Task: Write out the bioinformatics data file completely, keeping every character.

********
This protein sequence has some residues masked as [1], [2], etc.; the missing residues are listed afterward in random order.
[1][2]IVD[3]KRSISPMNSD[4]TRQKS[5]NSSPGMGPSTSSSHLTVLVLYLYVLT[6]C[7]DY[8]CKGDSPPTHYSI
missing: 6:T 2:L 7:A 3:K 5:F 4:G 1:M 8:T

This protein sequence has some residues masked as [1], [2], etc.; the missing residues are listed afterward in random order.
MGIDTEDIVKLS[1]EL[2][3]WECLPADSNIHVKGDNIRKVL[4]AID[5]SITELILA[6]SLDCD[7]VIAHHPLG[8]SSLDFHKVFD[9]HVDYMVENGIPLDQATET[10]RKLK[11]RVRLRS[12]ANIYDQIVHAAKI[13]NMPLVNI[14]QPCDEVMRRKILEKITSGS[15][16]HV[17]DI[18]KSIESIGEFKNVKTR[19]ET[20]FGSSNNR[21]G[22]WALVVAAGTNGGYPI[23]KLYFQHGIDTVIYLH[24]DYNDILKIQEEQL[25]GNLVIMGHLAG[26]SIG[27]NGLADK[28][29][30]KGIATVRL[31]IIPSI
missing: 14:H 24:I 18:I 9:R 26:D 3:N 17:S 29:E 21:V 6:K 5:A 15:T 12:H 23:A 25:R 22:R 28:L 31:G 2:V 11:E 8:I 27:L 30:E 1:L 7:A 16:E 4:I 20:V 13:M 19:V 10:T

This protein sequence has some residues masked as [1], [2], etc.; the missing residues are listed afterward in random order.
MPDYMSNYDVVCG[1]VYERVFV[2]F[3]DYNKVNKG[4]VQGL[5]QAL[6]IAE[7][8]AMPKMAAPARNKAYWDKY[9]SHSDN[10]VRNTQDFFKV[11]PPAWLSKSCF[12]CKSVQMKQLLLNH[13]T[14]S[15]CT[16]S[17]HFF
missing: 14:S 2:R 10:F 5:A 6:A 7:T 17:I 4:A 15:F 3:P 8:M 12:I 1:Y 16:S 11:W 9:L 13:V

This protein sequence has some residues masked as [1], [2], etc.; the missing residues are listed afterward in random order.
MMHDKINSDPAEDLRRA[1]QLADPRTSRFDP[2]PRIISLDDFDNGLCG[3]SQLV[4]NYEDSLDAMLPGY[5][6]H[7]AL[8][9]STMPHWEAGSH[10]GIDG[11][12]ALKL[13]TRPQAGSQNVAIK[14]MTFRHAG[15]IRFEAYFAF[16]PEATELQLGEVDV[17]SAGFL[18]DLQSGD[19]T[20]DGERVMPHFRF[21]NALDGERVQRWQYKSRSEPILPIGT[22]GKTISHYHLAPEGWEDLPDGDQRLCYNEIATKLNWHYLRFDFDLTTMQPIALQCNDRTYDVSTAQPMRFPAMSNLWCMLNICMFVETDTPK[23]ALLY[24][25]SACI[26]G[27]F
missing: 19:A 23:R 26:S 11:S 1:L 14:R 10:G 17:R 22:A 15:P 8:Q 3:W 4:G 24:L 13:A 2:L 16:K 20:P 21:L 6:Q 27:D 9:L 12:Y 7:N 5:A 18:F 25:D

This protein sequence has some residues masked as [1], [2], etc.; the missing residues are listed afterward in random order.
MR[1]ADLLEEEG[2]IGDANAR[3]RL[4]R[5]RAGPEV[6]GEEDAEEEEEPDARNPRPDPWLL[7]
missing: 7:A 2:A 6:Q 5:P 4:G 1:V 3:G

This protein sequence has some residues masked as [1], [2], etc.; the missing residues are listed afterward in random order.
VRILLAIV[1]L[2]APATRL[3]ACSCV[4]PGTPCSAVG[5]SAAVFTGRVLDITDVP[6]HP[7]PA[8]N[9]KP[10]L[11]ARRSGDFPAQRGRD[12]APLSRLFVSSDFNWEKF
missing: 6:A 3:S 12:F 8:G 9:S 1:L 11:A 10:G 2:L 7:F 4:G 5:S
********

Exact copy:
This protein sequence has some residues masked as [1], [2], etc.; the missing residues are listed afterward in random order.
[1][2]IVD[3]KRSISPMNSD[4]TRQKS[5]NSSPGMGPSTSSSHLTVLVLYLYVLT[6]C[7]DY[8]CKGDSPPTHYSI
missing: 6:T 2:L 7:A 3:K 5:F 4:G 1:M 8:T

This protein sequence has some residues masked as [1], [2], etc.; the missing residues are listed afterward in random order.
MGIDTEDIVKLS[1]EL[2][3]WECLPADSNIHVKGDNIRKVL[4]AID[5]SITELILA[6]SLDCD[7]VIAHHPLG[8]SSLDFHKVFD[9]HVDYMVENGIPLDQATET[10]RKLK[11]RVRLRS[12]ANIYDQIVHAAKI[13]NMPLVNI[14]QPCDEVMRRKILEKITSGS[15][16]HV[17]DI[18]KSIESIGEFKNVKTR[19]ET[20]FGSSNNR[21]G[22]WALVVAAGTNGGYPI[23]KLYFQHGIDTVIYLH[24]DYNDILKIQEEQL[25]GNLVIMGHLAG[26]SIG[27]NGLADK[28][29][30]KGIATVRL[31]IIPSI
missing: 14:H 24:I 18:I 9:R 26:D 3:N 17:S 29:E 21:V 6:K 5:A 15:T 12:H 23:A 25:R 22:R 28:L 31:G 2:V 11:E 8:I 27:L 30:E 1:L 7:A 16:E 4:I 20:V 13:M 19:V 10:T

This protein sequence has some residues masked as [1], [2], etc.; the missing residues are listed afterward in random order.
MPDYMSNYDVVCG[1]VYERVFV[2]F[3]DYNKVNKG[4]VQGL[5]QAL[6]IAE[7][8]AMPKMAAPARNKAYWDKY[9]SHSDN[10]VRNTQDFFKV[11]PPAWLSKSCF[12]CKSVQMKQLLLNH[13]T[14]S[15]CT[16]S[17]HFF
missing: 14:S 2:R 10:F 5:A 6:A 7:T 17:I 4:A 15:F 3:P 8:M 12:I 1:Y 16:S 11:W 9:L 13:V

This protein sequence has some residues masked as [1], [2], etc.; the missing residues are listed afterward in random order.
MMHDKINSDPAEDLRRA[1]QLADPRTSRFDP[2]PRIISLDDFDNGLCG[3]SQLV[4]NYEDSLDAMLPGY[5][6]H[7]AL[8][9]STMPHWEAGSH[10]GIDG[11][12]ALKL[13]TRPQAGSQNVAIK[14]MTFRHAG[15]IRFEAYFAF[16]PEATELQLGEVDV[17]SAGFL[18]DLQSGD[19]T[20]DGERVMPHFRF[21]NALDGERVQRWQYKSRSEPILPIGT[22]GKTISHYHLAPEGWEDLPDGDQRLCYNEIATKLNWHYLRFDFDLTTMQPIALQCNDRTYDVSTAQPMRFPAMSNLWCMLNICMFVETDTPK[23]ALLY[24][25]SACI[26]G[27]F
missing: 19:A 23:R 26:S 11:S 1:L 14:R 10:G 17:R 22:A 15:P 8:Q 3:W 4:G 24:L 13:A 2:L 16:K 20:P 21:L 6:Q 27:D 9:L 12:Y 7:N 5:A 18:F 25:D

This protein sequence has some residues masked as [1], [2], etc.; the missing residues are listed afterward in random order.
MR[1]ADLLEEEG[2]IGDANAR[3]RL[4]R[5]RAGPEV[6]GEEDAEEEEEPDARNPRPDPWLL[7]
missing: 7:A 2:A 6:Q 5:P 4:G 1:V 3:G

This protein sequence has some residues masked as [1], [2], etc.; the missing residues are listed afterward in random order.
VRILLAIV[1]L[2]APATRL[3]ACSCV[4]PGTPCSAVG[5]SAAVFTGRVLDITDVP[6]HP[7]PA[8]N[9]KP[10]L[11]ARRSGDFPAQRGRD[12]APLSRLFVSSDFNWEKF
missing: 6:A 3:S 12:F 8:G 9:S 1:L 11:A 10:G 2:L 7:F 4:G 5:S